24 Dec 2012
5 Rules For Having a Holiday YOU Love
While the holidays are advertised to bring us cheer, joy and gifts, what many of us end up with is a rack full of stress, guilt and debt. Why? First, we listen more to the negative holiday voices in our head – a.k.a. the Inner Grinch — telling us to buy more, eat more, visit more and do more – even though we’re already stretched for time, money and energy.
Second, because we’re afraid to cause conflict or disappoint others, we make choices out of obligation and guilt, overextend ourselves, run around like energizer bunnies, and fall over in a heap of exhaustion when the holiday hype subsides.
And lastly, we stress over little things like, “Will there be enough food?” “Will she like her gift?” or “What will the family think?” when in truth, all we really want is to connect with the people we love, experience a little peace on earth, and engage in some holiday cheer.
The good and bad news is that how much joy, peace and love you experience this holiday is totally in your control, because it all starts from within you. Eight years ago, I instituted 5 Rules for Holiday Happiness, and haven’t looked back since. This holiday, I invite you to institute them too as an act of self-love. Now, I have to warn you that they’ve not always popular, other people often don’t like when you bust traditions or put yourself first. But I promise if you put them into practice, you’ll be a happier you. And a happier you always makes for a happier family and a happier holiday, and that can only be a good thing.
1. Stop Worrying About What Others Think
You can’t be responsible for how everyone around you feels about how you live your life, so stop worrying about how your family, partner and friends will react to your choices and start getting real about how you feel about your life. Ask yourself, “How do I feel about…” Give yourself permission to put yourself first.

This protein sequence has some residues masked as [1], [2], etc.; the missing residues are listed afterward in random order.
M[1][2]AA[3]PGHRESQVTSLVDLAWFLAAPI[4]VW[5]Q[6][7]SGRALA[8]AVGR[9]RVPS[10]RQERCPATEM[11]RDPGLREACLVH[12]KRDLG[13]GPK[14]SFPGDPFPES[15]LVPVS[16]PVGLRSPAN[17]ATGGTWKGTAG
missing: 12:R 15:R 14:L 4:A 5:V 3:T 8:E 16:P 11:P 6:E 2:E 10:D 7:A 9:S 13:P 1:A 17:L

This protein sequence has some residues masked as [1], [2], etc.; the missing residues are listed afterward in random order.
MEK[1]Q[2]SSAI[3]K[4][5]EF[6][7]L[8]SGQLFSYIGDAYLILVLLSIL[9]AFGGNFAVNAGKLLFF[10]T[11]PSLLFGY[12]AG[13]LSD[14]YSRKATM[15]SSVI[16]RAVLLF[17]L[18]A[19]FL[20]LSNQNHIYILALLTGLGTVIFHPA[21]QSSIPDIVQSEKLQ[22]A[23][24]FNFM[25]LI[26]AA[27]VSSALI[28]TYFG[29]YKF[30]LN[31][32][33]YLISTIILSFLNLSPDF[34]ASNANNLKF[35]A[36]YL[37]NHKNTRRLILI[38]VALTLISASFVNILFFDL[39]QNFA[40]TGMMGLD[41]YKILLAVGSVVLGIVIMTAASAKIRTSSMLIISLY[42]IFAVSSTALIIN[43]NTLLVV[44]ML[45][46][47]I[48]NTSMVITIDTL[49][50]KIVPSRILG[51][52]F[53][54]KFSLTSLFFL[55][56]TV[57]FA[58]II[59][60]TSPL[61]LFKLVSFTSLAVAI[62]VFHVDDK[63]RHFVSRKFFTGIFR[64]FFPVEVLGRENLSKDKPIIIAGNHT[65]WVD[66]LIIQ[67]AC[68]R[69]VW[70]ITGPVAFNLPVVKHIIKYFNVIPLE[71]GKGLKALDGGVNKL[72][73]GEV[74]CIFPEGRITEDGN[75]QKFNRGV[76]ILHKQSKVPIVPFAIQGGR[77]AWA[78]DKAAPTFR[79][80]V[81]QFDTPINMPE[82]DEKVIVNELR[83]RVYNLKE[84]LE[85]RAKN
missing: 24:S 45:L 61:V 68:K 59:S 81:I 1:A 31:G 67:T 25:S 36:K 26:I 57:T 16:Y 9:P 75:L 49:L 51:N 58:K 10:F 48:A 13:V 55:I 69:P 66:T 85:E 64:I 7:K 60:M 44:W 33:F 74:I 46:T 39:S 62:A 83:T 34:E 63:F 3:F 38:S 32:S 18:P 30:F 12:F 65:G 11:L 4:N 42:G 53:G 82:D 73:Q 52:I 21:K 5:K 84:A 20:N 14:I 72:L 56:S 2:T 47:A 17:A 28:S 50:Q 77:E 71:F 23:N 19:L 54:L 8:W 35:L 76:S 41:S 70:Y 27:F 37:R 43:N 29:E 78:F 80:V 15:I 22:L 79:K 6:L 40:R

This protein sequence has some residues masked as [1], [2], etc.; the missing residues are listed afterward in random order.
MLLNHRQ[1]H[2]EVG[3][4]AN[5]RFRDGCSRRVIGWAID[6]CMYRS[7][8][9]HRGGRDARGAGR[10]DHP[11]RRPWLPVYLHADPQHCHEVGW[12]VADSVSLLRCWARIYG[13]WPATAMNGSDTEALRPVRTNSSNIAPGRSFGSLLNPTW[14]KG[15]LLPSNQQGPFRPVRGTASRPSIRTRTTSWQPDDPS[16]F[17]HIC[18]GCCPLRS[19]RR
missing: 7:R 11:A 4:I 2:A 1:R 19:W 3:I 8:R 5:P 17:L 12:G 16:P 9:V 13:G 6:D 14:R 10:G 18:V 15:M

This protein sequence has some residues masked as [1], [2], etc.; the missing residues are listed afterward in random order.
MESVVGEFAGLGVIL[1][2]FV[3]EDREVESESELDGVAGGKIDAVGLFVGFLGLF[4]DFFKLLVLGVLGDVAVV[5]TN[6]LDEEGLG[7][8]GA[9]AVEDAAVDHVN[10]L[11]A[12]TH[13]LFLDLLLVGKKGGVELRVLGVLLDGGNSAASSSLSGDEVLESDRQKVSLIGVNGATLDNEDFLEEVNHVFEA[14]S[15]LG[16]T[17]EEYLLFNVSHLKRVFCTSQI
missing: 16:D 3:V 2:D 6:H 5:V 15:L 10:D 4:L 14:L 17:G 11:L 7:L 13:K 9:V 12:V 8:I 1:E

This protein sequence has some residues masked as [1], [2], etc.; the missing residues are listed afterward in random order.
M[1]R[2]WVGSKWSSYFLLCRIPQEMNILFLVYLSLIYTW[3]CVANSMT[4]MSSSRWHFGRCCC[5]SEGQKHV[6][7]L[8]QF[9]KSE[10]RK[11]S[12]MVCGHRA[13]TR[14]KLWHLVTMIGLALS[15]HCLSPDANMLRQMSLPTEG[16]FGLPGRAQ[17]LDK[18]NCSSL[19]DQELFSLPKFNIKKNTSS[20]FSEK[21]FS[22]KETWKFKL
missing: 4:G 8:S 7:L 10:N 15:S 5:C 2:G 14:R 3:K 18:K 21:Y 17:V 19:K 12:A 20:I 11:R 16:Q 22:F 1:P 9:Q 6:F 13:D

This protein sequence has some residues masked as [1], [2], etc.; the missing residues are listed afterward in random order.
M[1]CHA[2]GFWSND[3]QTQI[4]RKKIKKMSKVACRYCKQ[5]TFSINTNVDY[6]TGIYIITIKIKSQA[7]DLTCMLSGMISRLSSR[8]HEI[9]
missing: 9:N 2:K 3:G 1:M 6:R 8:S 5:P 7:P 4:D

2. Know What Makes You Happy & Do Things Because You Want To
Ask yourself this simple question, “What makes ME happy during the holidays?” When have you been happiest? Who were you being? What did you have? And what were you doing? Do the same for your most unhappy holiday memories. Compare the two to your life today and notice the gaps. This year, give up the Big “O” obligation and the gnarly “G”, guilt. Promise yourself that you’ll do what makes you happy, even if that means not doing what other people want or expect. And, if you do choose to do something you aren’t jazzed about, challenge yourself to do it from a place of love. Ask, “What about this does matter to me?” and act from that place. It’s all about the come from.
3. Express Yourself, without Apology
If you don’t like the way things are going – like the plans your family is making or the way the holidays have created stress in the past – speak up. Know what you believe and don’t be afraid to express it. Happy people have convictions that come from inside their souls, minds and hearts and are willing to share them, even if their words make others uncomfortable. Again, come from love, say your peace and create inner peace inside. The same goes for how you decide to celebrate. Don’t be traditional for tradition sake, be yourself. Want a Christmas wreath instead of a tree? Prefer Chinese food instead of a turkey? Celebrate Solstice instead of Christmas, but love to light candles at Chanukah? Like sending New Year’s cards rather than holiday cards? Love plaid pants? Tradition isn’t always better, and it doesn’t always make you happy. Love yourself enough to express the way you choose to interpret the holidays.
4. Pay Attention To Your Emotions
We all have emotional triggers, and the holidays stir them up. When a situation arises that makes you anxious, mad or sad, take care of yourself. Have your emotion and ask yourself, “What do I need to take care of me right now?” Listen to what your body, mind or spirit tell you and take action, in the most loving and peaceful way you can.
5. Take a Comparison Diet
Comparison is a total joy kill – which includes comparing yourself to someone else, or to who you think you should be. Put yourself on a Comparison Diet over the holidays. Whenever you notice you’re comparing yourself, stop, close your eyes, take a breath and change the channel in your head to happy love thoughts. Say something nice about yourself. Express gratitude. Or if you’re really daring, tell the person you’re comparing yourself to how they inspire you.